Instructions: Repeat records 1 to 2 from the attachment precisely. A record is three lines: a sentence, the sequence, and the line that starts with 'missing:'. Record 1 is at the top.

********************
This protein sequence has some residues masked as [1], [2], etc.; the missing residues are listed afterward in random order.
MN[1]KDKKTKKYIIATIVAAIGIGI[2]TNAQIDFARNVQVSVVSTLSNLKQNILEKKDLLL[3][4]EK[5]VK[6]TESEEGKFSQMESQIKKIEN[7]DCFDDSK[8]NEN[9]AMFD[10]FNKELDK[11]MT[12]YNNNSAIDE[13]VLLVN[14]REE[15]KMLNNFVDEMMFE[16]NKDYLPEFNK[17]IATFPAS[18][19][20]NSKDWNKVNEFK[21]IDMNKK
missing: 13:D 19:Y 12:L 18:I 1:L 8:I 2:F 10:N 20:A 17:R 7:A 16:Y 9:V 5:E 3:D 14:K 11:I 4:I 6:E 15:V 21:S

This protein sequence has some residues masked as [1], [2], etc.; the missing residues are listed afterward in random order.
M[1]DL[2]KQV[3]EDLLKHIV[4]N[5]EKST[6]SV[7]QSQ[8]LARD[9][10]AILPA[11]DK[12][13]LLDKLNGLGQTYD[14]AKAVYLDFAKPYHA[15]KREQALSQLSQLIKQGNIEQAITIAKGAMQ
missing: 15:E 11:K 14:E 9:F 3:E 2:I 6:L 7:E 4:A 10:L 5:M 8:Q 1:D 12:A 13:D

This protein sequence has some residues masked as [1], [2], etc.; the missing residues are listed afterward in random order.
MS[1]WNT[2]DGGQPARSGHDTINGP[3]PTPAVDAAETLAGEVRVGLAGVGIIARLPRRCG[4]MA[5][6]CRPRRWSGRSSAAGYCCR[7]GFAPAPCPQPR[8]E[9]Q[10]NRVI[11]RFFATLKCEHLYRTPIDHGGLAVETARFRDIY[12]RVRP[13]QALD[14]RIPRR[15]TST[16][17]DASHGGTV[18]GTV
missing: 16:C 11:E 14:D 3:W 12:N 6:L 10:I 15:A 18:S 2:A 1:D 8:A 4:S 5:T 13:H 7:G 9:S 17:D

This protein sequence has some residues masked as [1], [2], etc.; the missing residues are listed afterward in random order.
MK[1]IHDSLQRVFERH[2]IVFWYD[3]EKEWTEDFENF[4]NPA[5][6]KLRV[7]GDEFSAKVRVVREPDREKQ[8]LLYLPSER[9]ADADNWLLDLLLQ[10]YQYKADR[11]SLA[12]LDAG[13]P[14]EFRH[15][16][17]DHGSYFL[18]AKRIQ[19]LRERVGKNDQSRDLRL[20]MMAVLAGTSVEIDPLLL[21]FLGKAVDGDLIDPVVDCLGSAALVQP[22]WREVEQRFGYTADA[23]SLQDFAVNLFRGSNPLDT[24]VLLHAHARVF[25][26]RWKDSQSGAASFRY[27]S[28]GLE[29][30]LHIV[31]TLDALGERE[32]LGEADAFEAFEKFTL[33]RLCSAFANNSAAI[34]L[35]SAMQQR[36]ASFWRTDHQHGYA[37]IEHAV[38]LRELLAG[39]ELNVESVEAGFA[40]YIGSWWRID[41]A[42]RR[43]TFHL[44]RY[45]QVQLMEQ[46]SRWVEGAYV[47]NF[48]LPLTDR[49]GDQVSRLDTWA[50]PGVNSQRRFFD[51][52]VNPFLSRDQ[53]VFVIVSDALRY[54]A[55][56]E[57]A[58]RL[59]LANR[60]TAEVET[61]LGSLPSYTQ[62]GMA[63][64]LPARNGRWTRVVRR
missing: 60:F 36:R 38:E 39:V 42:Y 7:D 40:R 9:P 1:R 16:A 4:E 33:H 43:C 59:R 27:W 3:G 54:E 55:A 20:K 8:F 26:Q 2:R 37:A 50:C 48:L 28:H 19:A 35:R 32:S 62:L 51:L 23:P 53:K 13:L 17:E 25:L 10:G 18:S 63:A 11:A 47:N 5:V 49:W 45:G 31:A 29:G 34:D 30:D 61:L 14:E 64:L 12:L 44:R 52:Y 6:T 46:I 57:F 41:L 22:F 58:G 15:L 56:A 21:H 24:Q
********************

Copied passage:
This protein sequence has some residues masked as [1], [2], etc.; the missing residues are listed afterward in random order.
MN[1]KDKKTKKYIIATIVAAIGIGI[2]TNAQIDFARNVQVSVVSTLSNLKQNILEKKDLLL[3][4]EK[5]VK[6]TESEEGKFSQMESQIKKIEN[7]DCFDDSK[8]NEN[9]AMFD[10]FNKELDK[11]MT[12]YNNNSAIDE[13]VLLVN[14]REE[15]KMLNNFVDEMMFE[16]NKDYLPEFNK[17]IATFPAS[18][19][20]NSKDWNKVNEFK[21]IDMNKK
missing: 13:D 19:Y 12:L 18:I 1:L 8:I 2:F 10:N 20:A 17:R 7:A 16:Y 9:V 5:E 3:D 14:K 11:I 4:I 6:E 15:V 21:S

This protein sequence has some residues masked as [1], [2], etc.; the missing residues are listed afterward in random order.
M[1]DL[2]KQV[3]EDLLKHIV[4]N[5]EKST[6]SV[7]QSQ[8]LARD[9][10]AILPA[11]DK[12][13]LLDKLNGLGQTYD[14]AKAVYLDFAKPYHA[15]KREQALSQLSQLIKQGNIEQAITIAKGAMQ
missing: 15:E 11:K 14:E 9:F 3:E 2:I 6:L 7:E 4:A 10:L 5:M 8:Q 1:D 12:A 13:D